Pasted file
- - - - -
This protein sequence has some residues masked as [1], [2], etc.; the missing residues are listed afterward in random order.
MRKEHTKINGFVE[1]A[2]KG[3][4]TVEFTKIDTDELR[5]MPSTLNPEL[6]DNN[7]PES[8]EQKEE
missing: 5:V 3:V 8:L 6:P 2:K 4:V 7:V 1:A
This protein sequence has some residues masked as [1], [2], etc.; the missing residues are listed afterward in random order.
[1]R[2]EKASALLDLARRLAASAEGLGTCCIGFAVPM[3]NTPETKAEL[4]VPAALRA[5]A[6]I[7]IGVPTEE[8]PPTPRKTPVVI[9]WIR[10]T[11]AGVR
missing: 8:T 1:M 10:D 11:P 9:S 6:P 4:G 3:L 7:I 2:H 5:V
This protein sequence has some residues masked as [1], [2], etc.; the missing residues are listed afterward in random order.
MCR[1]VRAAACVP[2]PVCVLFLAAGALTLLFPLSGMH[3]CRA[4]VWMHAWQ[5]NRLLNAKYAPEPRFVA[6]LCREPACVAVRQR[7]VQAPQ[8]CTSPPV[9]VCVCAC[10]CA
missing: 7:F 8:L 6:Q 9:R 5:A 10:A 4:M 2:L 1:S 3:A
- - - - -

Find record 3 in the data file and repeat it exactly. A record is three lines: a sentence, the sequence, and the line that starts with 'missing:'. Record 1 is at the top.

This protein sequence has some residues masked as [1], [2], etc.; the missing residues are listed afterward in random order.
MCR[1]VRAAACVP[2]PVCVLFLAAGALTLLFPLSGMH[3]CRA[4]VWMHAWQ[5]NRLLNAKYAPEPRFVA[6]LCREPACVAVRQR[7]VQAPQ[8]CTSPPV[9]VCVCAC[10]CA
missing: 7:F 8:L 6:Q 9:R 5:A 10:A 4:M 2:L 1:S 3:A